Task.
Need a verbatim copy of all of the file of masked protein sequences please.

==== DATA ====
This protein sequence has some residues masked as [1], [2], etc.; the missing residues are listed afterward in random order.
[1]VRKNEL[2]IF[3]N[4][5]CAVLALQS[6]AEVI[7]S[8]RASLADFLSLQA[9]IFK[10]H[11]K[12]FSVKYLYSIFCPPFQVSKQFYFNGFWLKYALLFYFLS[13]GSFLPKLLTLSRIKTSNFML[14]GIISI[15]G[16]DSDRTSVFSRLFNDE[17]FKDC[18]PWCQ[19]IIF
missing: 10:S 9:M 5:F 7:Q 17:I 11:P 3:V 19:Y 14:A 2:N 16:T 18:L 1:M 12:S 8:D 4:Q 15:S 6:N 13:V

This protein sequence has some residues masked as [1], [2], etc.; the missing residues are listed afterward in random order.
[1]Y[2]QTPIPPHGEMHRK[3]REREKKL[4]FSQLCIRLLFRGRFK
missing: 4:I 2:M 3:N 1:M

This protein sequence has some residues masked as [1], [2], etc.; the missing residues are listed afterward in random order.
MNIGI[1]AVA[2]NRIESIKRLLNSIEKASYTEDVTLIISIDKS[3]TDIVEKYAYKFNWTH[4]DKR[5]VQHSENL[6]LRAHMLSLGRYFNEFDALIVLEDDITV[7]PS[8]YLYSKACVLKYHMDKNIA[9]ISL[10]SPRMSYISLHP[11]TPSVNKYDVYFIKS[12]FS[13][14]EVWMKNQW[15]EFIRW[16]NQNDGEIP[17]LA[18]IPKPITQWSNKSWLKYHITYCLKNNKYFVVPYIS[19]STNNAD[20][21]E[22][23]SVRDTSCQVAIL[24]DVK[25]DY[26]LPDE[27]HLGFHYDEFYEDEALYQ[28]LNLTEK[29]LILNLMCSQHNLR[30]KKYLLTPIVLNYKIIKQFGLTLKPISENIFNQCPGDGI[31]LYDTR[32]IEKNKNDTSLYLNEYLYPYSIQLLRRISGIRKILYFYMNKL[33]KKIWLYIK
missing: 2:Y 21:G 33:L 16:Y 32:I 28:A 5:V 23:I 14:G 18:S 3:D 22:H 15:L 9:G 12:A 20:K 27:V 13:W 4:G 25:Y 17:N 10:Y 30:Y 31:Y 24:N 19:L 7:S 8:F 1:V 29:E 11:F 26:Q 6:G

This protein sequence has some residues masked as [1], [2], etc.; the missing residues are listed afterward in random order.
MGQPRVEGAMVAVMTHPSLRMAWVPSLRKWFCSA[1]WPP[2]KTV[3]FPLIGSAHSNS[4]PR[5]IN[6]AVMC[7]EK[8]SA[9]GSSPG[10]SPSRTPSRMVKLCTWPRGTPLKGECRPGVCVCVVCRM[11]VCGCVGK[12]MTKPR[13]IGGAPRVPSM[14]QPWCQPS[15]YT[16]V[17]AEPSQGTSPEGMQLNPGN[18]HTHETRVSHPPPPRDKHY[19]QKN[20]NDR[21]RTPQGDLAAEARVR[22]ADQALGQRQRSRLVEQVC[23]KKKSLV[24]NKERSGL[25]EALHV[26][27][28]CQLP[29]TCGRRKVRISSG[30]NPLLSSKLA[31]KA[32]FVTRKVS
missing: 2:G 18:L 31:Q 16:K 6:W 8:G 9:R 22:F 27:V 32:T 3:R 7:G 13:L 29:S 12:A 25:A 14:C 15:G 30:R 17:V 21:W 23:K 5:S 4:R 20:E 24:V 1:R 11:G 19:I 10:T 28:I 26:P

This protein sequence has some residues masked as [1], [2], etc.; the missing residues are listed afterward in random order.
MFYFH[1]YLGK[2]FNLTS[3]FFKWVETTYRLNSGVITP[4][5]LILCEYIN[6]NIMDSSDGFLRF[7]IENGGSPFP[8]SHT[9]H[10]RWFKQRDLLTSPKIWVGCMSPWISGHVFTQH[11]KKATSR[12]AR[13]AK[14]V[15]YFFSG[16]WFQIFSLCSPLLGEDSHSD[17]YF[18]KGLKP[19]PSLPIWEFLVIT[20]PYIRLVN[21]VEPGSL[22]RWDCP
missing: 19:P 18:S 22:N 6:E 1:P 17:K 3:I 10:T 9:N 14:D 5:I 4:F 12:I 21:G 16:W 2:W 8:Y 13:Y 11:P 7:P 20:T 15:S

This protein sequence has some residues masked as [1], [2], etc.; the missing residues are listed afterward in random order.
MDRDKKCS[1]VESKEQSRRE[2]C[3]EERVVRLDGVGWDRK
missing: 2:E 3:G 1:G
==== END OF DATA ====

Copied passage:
This protein sequence has some residues masked as [1], [2], etc.; the missing residues are listed afterward in random order.
[1]VRKNEL[2]IF[3]N[4][5]CAVLALQS[6]AEVI[7]S[8]RASLADFLSLQA[9]IFK[10]H[11]K[12]FSVKYLYSIFCPPFQVSKQFYFNGFWLKYALLFYFLS[13]GSFLPKLLTLSRIKTSNFML[14]GIISI[15]G[16]DSDRTSVFSRLFNDE[17]FKDC[18]PWCQ[19]IIF
missing: 10:S 9:M 5:F 7:Q 17:I 11:P 3:V 19:Y 14:A 2:N 16:T 18:L 1:M 12:S 8:D 4:Q 15:S 6:N 13:V

This protein sequence has some residues masked as [1], [2], etc.; the missing residues are listed afterward in random order.
[1]Y[2]QTPIPPHGEMHRK[3]REREKKL[4]FSQLCIRLLFRGRFK
missing: 4:I 2:M 3:N 1:M

This protein sequence has some residues masked as [1], [2], etc.; the missing residues are listed afterward in random order.
MNIGI[1]AVA[2]NRIESIKRLLNSIEKASYTEDVTLIISIDKS[3]TDIVEKYAYKFNWTH[4]DKR[5]VQHSENL[6]LRAHMLSLGRYFNEFDALIVLEDDITV[7]PS[8]YLYSKACVLKYHMDKNIA[9]ISL[10]SPRMSYISLHP[11]TPSVNKYDVYFIKS[12]FS[13][14]EVWMKNQW[15]EFIRW[16]NQNDGEIP[17]LA[18]IPKPITQWSNKSWLKYHITYCLKNNKYFVVPYIS[19]STNNAD[20][21]E[22][23]SVRDTSCQVAIL[24]DVK[25]DY[26]LPDE[27]HLGFHYDEFYEDEALYQ[28]LNLTEK[29]LILNLMCSQHNLR[30]KKYLLTPIVLNYKIIKQFGLTLKPISENIFNQCPGDGI[31]LYDTR[32]IEKNKNDTSLYLNEYLYPYSIQLLRRISGIRKILYFYMNKL[33]KKIWLYIK
missing: 2:Y 21:G 33:L 16:Y 32:I 28:A 5:V 23:I 14:G 18:S 3:D 22:H 15:L 9:G 12:A 20:K 27:V 13:W 4:G 25:Y 17:N 10:Y 30:Y 31:Y 24:N 19:L 7:S 8:F 1:V 29:E 11:F 26:Q 6:G

This protein sequence has some residues masked as [1], [2], etc.; the missing residues are listed afterward in random order.
MGQPRVEGAMVAVMTHPSLRMAWVPSLRKWFCSA[1]WPP[2]KTV[3]FPLIGSAHSNS[4]PR[5]IN[6]AVMC[7]EK[8]SA[9]GSSPG[10]SPSRTPSRMVKLCTWPRGTPLKGECRPGVCVCVVCRM[11]VCGCVGK[12]MTKPR[13]IGGAPRVPSM[14]QPWCQPS[15]YT[16]V[17]AEPSQGTSPEGMQLNPGN[18]HTHETRVSHPPPPRDKHY[19]QKN[20]NDR[21]RTPQGDLAAEARVR[22]ADQALGQRQRSRLVEQVC[23]KKKSLV[24]NKERSGL[25]EALHV[26][27][28]CQLP[29]TCGRRKVRISSG[30]NPLLSSKLA[31]KA[32]FVTRKVS
missing: 2:G 18:L 31:Q 16:K 6:W 8:G 9:R 22:F 27:V 32:T 3:R 7:G 13:L 29:S 12:A 25:A 14:C 15:G 30:R 17:V 21:W 23:K 5:S 4:R 20:E 24:V 1:R 11:G 19:I 10:T 28:I 26:P

This protein sequence has some residues masked as [1], [2], etc.; the missing residues are listed afterward in random order.
MFYFH[1]YLGK[2]FNLTS[3]FFKWVETTYRLNSGVITP[4][5]LILCEYIN[6]NIMDSSDGFLRF[7]IENGGSPFP[8]SHT[9]H[10]RWFKQRDLLTSPKIWVGCMSPWISGHVFTQH[11]KKATSR[12]AR[13]AK[14]V[15]YFFSG[16]WFQIFSLCSPLLGEDSHSD[17]YF[18]KGLKP[19]PSLPIWEFLVIT[20]PYIRLVN[21]VEPGSL[22]RWDCP
missing: 19:P 18:S 22:N 6:E 1:P 17:K 3:I 10:T 9:N 14:D 5:I 4:F 12:I 21:G 16:W 2:W 8:Y 13:Y 11:P 7:P 20:T 15:S

This protein sequence has some residues masked as [1], [2], etc.; the missing residues are listed afterward in random order.
MDRDKKCS[1]VESKEQSRRE[2]C[3]EERVVRLDGVGWDRK
missing: 2:E 3:G 1:G